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I'm trying to write a Tornado request handler which makes asynchronous HTTP requests, and returns data to the client as it receives it from it's async requests. Unfortunately, I'm unable to get Tornado to return any data to the client until all of it's Async HTTPRequests have completed.

A demo of my request handler is below.

class StreamingHandler(web.RequestHandler):

    all_requested = False
    requests = []

    @web.asynchronous
    def get(self):

        http_client = httpclient.AsyncHTTPClient()
        self.write('some opening')

        big_request = httpclient.HTTPRequest(url='[some_big_request]', streaming_callback=self.on_chunk)
        small_request = httpclient.HTTPRequest(url='[some_small_request]', streaming_callback=self.on_chunk)

        self.requests.append(http_client.fetch(big_request, callback=self.on_response_complete))
        self.requests.append(http_client.fetch(small_request, callback=self.on_response_complete))

        self.all_requested = True

    def on_chunk(self, chunk):
        self.write('some chunk')
        self.flush()

    def on_response_complete(self, response):
        if self.all_requested and all(request.done() for request in self.requests):
            self.write('some closing')
            self.finish()

I would expect a GET request to this handler to initially return the text 'some opening', then quite quickly return 'some chunk' for the small request, and later return 'some chunk' (potentially multiple times) for the larger request, before finally returning 'some closing', and closing the connection. Instead, after making the connection, the client waits a few seconds for all requests to complete, and then receives all of the HTTPResponse at once, before closing.

How would I go about getting my desired behaviour from Tornado?

Thanks in advance!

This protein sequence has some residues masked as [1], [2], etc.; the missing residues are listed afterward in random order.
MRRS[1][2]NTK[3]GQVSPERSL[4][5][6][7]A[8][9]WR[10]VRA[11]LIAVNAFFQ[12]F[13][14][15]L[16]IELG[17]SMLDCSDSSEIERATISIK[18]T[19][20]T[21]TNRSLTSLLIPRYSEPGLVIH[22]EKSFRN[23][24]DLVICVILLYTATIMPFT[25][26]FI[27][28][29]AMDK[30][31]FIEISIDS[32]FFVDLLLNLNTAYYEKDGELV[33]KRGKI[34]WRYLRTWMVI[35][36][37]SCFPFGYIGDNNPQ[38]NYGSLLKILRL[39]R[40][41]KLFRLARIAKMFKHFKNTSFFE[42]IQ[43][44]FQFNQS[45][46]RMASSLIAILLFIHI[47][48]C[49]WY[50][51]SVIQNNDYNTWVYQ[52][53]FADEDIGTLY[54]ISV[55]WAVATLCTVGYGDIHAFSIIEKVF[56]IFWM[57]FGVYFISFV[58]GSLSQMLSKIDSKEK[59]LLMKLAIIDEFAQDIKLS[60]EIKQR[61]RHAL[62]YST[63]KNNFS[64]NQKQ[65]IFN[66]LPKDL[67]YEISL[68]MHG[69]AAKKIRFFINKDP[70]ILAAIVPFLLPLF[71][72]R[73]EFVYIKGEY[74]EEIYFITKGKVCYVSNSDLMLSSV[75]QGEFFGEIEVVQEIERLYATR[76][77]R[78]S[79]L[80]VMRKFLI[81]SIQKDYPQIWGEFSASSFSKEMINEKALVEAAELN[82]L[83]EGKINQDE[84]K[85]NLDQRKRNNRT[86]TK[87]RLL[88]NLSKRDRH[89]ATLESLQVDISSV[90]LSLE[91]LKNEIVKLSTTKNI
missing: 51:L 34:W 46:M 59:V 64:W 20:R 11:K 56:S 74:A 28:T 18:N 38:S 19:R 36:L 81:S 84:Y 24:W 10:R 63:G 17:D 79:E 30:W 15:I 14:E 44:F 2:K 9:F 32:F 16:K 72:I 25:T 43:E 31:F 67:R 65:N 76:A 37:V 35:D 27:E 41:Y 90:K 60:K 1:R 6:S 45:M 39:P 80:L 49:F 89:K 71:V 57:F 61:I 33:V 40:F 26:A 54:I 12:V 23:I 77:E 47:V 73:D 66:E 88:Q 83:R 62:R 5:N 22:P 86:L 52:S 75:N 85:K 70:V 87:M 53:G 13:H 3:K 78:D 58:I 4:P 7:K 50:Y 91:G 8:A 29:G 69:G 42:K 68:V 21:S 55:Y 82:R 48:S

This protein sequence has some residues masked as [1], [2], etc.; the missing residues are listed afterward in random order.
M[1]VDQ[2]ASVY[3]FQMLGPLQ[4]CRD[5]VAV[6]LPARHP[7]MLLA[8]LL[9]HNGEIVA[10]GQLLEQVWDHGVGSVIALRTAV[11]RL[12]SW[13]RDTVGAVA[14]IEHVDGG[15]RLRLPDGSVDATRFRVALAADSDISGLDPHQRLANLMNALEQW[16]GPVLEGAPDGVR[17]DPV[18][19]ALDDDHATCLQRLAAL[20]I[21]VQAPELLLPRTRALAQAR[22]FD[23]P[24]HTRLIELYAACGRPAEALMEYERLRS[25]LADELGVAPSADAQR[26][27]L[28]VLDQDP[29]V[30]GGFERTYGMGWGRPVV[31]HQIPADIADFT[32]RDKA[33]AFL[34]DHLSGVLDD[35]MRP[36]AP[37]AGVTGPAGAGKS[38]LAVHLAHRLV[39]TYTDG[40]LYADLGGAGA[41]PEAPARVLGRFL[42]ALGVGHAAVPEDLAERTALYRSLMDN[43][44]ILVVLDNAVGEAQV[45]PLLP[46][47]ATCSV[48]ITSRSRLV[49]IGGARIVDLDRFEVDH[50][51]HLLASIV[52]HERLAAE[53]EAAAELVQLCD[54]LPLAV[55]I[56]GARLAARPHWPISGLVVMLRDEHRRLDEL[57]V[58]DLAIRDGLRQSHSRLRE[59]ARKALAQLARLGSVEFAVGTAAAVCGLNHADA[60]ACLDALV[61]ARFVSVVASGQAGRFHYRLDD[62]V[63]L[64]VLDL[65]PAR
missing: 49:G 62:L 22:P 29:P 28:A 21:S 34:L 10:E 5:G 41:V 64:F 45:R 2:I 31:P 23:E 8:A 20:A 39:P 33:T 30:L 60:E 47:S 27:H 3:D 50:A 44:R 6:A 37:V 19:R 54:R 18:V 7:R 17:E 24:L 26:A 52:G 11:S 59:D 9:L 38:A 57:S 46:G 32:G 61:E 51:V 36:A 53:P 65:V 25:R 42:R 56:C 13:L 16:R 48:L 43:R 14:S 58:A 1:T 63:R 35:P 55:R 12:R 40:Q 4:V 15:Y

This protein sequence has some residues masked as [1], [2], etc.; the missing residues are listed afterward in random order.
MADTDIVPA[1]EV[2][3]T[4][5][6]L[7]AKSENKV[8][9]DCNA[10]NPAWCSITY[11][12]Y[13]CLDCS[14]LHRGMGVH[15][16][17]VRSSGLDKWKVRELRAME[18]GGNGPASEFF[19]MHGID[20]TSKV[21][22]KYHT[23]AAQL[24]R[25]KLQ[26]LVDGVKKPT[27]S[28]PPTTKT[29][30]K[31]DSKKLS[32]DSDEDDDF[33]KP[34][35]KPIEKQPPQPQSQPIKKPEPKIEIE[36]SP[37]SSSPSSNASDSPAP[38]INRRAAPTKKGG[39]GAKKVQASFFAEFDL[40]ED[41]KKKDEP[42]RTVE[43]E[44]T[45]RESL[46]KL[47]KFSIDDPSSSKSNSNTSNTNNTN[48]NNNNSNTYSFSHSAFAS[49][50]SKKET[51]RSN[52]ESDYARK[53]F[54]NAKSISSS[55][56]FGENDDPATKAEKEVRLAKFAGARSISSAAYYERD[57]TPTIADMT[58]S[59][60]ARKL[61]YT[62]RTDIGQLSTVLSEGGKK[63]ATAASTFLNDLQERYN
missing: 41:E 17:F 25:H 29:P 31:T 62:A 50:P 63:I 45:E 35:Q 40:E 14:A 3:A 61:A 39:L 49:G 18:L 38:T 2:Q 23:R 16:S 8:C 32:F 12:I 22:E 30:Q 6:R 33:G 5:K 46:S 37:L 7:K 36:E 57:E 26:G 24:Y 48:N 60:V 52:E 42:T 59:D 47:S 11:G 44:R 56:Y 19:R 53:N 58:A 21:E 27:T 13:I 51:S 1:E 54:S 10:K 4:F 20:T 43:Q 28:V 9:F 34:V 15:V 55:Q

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1 Answer 1

up vote 8 down vote accepted
+50

Decorate your method with gen.coroutine and yield a list of futures. Here's a simple example:

from tornado import gen, web, httpclient

class StreamingHandler(web.RequestHandler):
    @web.asynchronous
    @gen.coroutine
    def get(self):
        client = httpclient.AsyncHTTPClient()

        self.write('some opening')
        self.flush()

        requests = [
            httpclient.HTTPRequest(
                url='http://httpbin.org/delay/' + str(delay),
                streaming_callback=self.on_chunk
            ) for delay in [5, 4, 3, 2, 1]
        ]

        # `map()` doesn't return a list in Python 3
        yield list(map(client.fetch, requests))

        self.write('some closing')
        self.finish()

    def on_chunk(self, chunk):
        self.write('some chunk')
        self.flush()

Notice that even though the requests are yielded "backwards", the first chunk will still be received after about a second. If you sent them out synchronously, it'd take you 15 seconds. When you request them asynchronously, it takes you just 5.

share|improve this answer
    
Hi, thanks for this. A few questions though: can you explain why my code doesn't work and yours does? It seems to be down to some mystical use of 'yield' with tornado.gen.coroutine. How can you guarantee that once you've yielded a list of futures, that the requests are complete and it's safe to write 'some closing'? –  majackson Nov 19 '13 at 10:07
2  
@majackson: That's the way Tornado implements coroutines. By using yield, your function becomes a generator, so you can effectively start and stop it at the points where you yield tasks. When you yield a task (or list of tasks, which Tornado performs all at once), you tell Tornado's IOLoop that it can "stop" the execution of your function and do other stuff. When it "gets back" to your function, it'll start where it left off. Your function's code will still be executed top to bottom, but Tornado will jump around to other functions as well. This is sort of like how Node.js does it. –  Blender Dec 23 '13 at 3:50

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